The Sonic Resurrection of a Historic 1948 Performance
J Scott Morrison | Middlebury VT, USA | 07/08/2006
(4 out of 5 stars)
"This German-language production of Dvorák's fairy-tale opera 'Rusalka' comes from post-war Dresden and marks one of the first recordings and broadcasts following the fire-storm destruction of the heart of Dresden by Allied bombers in early 1945. It stars singers of the Dresden Semperoper who had survived the war. Most familiar of them is basso Gottlob Frick as Rusalka's father and soprano Efriede Trötschel in the title role. The conductor is Joseph Keilberth, leading the Staatskapelle Dresden who also had functioned as the pit orchestra of the Semper Opera before the war. Since all the suitable auditoria in Dresden had been destroyed, this performance -- first broadcast live over Mitteldeutsche Rundfunk and then recorded, again live, a few days later -- took place in an improvised 'studio' in the reception area of the German Hygiene Museum. Most of the included booklet describes how the audio was set up in this improvised setting and how the master tapes were recovered and renovated by modern sound engineers. Very little is said about the opera itself, except for a brief synopsis. There is no included libretto. Further, the Czech original had been altered considerably for its German-language production, bringing it more in line with Hans Christian Andersen's 'The Little Mermaid.' All this leads one to conclude that this production, whatever its musical values, is more for the historically minded than for the average opera lover.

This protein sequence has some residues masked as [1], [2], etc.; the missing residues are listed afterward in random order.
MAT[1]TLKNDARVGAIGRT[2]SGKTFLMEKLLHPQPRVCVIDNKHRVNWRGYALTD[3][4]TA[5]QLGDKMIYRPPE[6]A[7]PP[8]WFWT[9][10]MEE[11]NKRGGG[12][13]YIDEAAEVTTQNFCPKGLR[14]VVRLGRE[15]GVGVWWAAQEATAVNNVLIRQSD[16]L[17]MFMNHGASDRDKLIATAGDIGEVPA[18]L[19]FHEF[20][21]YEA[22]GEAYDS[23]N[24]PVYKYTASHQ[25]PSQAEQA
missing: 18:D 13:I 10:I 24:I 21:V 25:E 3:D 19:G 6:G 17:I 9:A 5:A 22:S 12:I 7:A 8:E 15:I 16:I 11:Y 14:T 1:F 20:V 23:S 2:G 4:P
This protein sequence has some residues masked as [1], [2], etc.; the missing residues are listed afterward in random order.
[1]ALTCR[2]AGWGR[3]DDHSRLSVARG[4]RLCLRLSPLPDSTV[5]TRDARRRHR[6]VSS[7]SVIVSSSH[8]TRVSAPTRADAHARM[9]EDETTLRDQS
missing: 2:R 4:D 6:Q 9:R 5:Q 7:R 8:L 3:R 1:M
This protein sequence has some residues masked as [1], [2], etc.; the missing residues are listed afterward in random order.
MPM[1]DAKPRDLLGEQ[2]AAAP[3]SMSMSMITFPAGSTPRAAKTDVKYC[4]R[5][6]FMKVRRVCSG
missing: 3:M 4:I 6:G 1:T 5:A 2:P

As for the musical performance itself, it has much to recommend it. First, the sound is amazingly good considering the state of the master tapes when they were found and restored in the early 1990s after German reunification. Elfriede Trötschel, a light lyrical soprano much praised for her Mozart (Zerlina, Susanna) and Strauss (Sophie) sounds appropriately young and naïve, yet ardent, in her portrayal. Her 'Hymn to the Moon' does not makes us forget Renée Fleming or Edita Gruberová, but it is nonetheless lovely. Gottlob Frick, a basso with an endearingly provincial German pronunciation, is a believable Wassermann (as he's called in this German version) whose distress at his daughter's wish to become a human is moving. A surprise to me was a previously unknown tenor, Helmut Schindler, as the Prince. He has a clear, penetrating Germanic sound that reminds me of Rudolf Schock but with a bit of strain at the top. He sounds heroic and desperately in love with Rusalka. Jezibaba, here called 'Die Hexe', is portrayed with cunning and fire by contralto Helena Rott. And not surprisingly the Water Sprites sound, in German, like light-weight Rhinemaidens! Keilberth's conducting is neatly controlled. The sound of the orchestra is a bit recessed due, one suspects, to the acoustical difficulties in the recording venue.
This is clearly not recommended as a first recording of 'Rusalka.' I'd go for the Mackerras/Heppner/Fleming version for that. But it might be appealing to those interested in post-war German recordings and in the particular singers involved.